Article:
FCC adopts new rules aimed at stopping robocalls

They explicitly target those that spoof caller ID information.

The Federal Communications Commission (FCC) approved a new set of rules today aimed at shutting down irritating robocalls. The commission says that it receives over 200,000 complaints per year concerning unwanted calls, including robocalls, most of which were banned by the Federal Trade Commission (FTC) in 2009.

The new rules specifically target robocalls that spoof caller ID information, such as those that display numbers that are either not actually in use or numbers that don't make outgoing calls. Voice service providers are now expressly authorized to block robocalls that use those spoofing strategies as well as those that appear to be from area codes that don't exist or from numbers that haven't been assigned to a provider.

However, while providers will be allowed to block these numbers, it doesn't mean they will. In 2015, the FCC passed regulations that allowed telecommunication companies to block robocalls and spam messages at the request of customers. But in 2016, reports surfaced that companies like AT&T were still telling customers that they couldn't block robocalls, which led the FCC to send letters to those companies asking them to provide call-blocking services to their customers. As part of its fight against robocalls, the FTC has held multiple contests that awarded cash prizes to people who came up with promising, robocall-stopping technology.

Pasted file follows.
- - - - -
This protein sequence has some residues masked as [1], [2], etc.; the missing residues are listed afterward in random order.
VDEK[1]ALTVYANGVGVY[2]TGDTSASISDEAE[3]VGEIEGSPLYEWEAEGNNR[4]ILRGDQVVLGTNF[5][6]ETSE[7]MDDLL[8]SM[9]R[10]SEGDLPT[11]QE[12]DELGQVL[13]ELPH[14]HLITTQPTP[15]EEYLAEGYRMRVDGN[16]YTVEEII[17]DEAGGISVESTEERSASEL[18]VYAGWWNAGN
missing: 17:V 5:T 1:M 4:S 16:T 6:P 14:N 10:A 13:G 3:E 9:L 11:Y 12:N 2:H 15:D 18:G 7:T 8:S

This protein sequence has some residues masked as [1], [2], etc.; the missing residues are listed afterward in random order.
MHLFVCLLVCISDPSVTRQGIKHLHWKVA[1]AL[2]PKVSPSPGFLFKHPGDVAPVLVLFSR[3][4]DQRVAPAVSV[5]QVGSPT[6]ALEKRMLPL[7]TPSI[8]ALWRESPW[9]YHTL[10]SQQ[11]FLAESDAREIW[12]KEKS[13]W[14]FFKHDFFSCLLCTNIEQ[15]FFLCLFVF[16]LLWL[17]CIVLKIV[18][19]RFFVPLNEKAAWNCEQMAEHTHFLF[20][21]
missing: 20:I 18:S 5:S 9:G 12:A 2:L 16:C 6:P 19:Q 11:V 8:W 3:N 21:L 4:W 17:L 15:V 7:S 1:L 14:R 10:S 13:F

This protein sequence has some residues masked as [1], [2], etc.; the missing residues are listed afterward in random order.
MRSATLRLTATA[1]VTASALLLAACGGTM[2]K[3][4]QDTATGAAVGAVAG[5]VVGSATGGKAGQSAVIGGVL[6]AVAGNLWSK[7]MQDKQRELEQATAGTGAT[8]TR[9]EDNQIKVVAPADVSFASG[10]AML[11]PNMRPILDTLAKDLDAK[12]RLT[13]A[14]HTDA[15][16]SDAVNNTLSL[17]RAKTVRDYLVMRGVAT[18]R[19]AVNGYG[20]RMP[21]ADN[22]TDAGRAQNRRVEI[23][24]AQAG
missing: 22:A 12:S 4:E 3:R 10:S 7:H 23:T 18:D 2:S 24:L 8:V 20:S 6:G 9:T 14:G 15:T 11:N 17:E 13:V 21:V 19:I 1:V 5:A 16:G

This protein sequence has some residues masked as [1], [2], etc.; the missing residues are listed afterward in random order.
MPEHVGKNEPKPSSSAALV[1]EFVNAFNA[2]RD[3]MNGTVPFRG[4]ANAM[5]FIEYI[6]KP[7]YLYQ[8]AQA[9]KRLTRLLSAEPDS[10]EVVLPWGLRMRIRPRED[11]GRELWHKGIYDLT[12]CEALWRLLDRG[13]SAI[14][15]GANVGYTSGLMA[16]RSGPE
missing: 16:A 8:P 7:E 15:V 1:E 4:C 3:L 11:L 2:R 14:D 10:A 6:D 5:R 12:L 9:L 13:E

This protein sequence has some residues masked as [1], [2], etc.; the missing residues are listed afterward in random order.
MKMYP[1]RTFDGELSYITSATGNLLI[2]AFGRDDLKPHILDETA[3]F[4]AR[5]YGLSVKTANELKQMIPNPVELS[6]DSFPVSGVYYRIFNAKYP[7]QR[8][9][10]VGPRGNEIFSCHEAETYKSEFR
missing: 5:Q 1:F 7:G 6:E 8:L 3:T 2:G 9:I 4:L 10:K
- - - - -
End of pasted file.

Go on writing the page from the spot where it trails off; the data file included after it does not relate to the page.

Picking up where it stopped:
Hopefully the new rules adopted today by the FCC will help cut down on pesky robocalls, but because their effectiveness will depend on whether communications companies actually take advantage of them, that's far from guaranteed. Additionally, there's nothing in the new rules that prohibits companies from charging customers to block the calls, which is where FCC Commissioner Jessica Rosenworcel believes the proposal fell short. She voted to approve it regardless but said, "So this is the kicker: the FCC takes action to ostensibly reduce robocalls but then makes sure you can pay for the privilege. If you ask me, that's ridiculous."